Fresh from Montreal Comiccon 2014, I present you with an encore from Larry Hama: a sketch he made for me of Scarlett…
Archive for the ‘G.I. Joe’ Category
And here’s another special piece from my collection: a sketch of Cobra Commander by none other than Larry Hama, the man responsible for much of modern G.I. Joe lore, as he not only wrote all 155 issues of the Marvel Comics’ G.I. Joe: A Real American Hero comic book series but also the file cards for the action figure line of the same name.
To all the writers of G.I. Joe: A Real American Hero who thought that writing Cobra Commander like Yosemite Sam was preferable to writing him like Adolf Hitler…this one’s for you.
The new and improved Cobra Commander has been brought to you by G.I. Joe: Resolute – Episode 4 (April 20, 2009).
Dusty apparently doesn’t know the meaning of “cognitive dissonance”.
This (unintentional) ethnic slur has been brought to you by G.I. Joe: A Real American Hero – Episode 60: The Invaders (November 29, 1985).
Don’t you hate overbearing bosses that interfere with office romances?
You can thank G.I. Joe: A Real American Hero – Episode 15: The Pyramid of Darkness – Part 5: Knotting Cobra’s Coils (September 20, 1985) for ruining the mood today.
I don’t think Spirit understands how Catch-22 is supposed to work.
This unorthodox method of volunteering has been brought to you by G.I. Joe: A Real American Hero – Episode 21: Cobra’s Creatures (September 30, 1985).
Yes, you read that title right. But more on that later.
While I usually jump right into comparing variants in this series of blog entries, to fully understand the differences this time around, a quick lesson about the early history of the G.I. Joe: A Real American Hero is in order.
When the 3¾ inch toyline first appeared in 1982, the action figures featured a then-unprecedented degree of movement. Specifically, when viewed from the front, these points of articulation included:
- A head that could turn left and right.
- Shoulder joints capable of rotating in a full circle around the abscissa (horizontal or x-axis) and a little over 90 degrees of rotation around the applicate (z-axis).
- A waist capable of a full circle rotation.
- Elbow, hip, and knee joints that could bend up to 90 degrees.
In the years that followed, the amount of articulation actually increased. Since the second wave of figures released in 1983 not only sported elbow joints that could rotate 360 degrees around the ordinate (y-axis) but also featured updated versions of the sixteen original ones that had been modified to include this trait, in order to differentiate them, the first wave figures were retroactively dubbed straight arm versions (due to their comparatively stiff arms) by collectors, while their second wave counterparts were christened swivel arm versions (a name derived from the yellow “Swivel Arm Battle Grip” blurb that appeared in the bottom left front corner of the cardback advertising this new feature).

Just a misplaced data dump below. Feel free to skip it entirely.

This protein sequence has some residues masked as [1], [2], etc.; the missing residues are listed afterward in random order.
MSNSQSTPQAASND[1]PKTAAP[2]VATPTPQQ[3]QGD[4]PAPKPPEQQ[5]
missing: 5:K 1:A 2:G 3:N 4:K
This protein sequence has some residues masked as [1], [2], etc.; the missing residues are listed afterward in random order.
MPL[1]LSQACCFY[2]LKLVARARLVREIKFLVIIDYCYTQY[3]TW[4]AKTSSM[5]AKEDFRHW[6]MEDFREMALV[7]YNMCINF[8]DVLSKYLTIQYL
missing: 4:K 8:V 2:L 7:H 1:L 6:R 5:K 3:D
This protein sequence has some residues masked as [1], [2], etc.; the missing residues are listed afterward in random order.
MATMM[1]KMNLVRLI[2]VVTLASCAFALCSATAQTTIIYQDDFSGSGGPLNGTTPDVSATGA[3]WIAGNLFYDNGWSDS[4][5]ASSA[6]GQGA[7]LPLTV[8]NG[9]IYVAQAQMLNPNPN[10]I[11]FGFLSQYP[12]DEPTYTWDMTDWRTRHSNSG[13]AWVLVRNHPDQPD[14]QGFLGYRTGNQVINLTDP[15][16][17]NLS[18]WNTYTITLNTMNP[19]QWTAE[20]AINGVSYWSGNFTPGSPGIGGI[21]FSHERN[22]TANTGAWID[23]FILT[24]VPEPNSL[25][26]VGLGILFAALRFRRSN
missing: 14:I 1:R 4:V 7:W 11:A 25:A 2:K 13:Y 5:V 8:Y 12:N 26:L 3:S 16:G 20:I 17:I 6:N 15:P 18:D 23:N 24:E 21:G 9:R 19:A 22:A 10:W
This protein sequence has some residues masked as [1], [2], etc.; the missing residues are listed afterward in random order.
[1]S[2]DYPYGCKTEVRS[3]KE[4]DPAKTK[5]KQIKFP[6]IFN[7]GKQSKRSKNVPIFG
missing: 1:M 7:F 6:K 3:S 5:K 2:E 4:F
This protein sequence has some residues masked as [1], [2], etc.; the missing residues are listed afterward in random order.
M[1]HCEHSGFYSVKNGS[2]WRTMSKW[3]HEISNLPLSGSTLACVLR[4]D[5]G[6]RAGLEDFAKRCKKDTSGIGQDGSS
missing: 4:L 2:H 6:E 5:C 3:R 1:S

Two years later, in 1985, the last major change in the articulation department was made when the heads were changed from a pivot joint to a swivel ball. As a result, the fourth wave figures became the first ones in the line’s history that were capable of not only looking left or right but also up or down.
So, did you get all that? I know it’s a lot of information to take in, but if you’ve made it this far, then the upcoming comparison should be extremely straightforward and comprehensible.
As was the case with previous articles in this series, the most common version of today’s figure, the original Cobra Commander, is located on the left while the least common variant is on the right. What’s different this time around, however, is the presence of an intermediate version between the two of them.
The swivel arm version was part of the second wave of releases in 1983, while the straight arm versions were only available in 1982 as either mail-ins or as part of the Cobra Missile Command Headquarters, a Sears department store exclusive playset. But things start getting really interesting if you take a closer look at the Cobra insignias on the chests of the straight arm versions.
While the one on the left is the standard logo that appeared on the second edition of Cobra Commander onward, the one on the right was only seen on the first edition. And…well…it looks pretty damn ugly, doesn’t it? In fact, this downright crude, primitive, and overly stylized insignia is where this particular variant got its name: since the snake’s eyes and upper head have been reduced to an inverted crescent with two solid red bumps that resembles nothing so much as a Mickey Mouse Ear Hat, the figure has become known to collectors as Mickey Mouse Cobra Commander. Yet in spite of having been slapped with such a stupid monicker for posterity, its value is nothing to laugh at: while the asking price for an excellent to near mint swivel arm Cobra Commander is between 20 and 40 dollars, a Mickey Mouse Cobra Commander can command sums as high as 90 to 150 dollars or more.
Yes, welcome to the wonderful world of vintage toys collecting, where a reduced level of articulation and a half-assed paint job can actually make you more valuable. Go figure.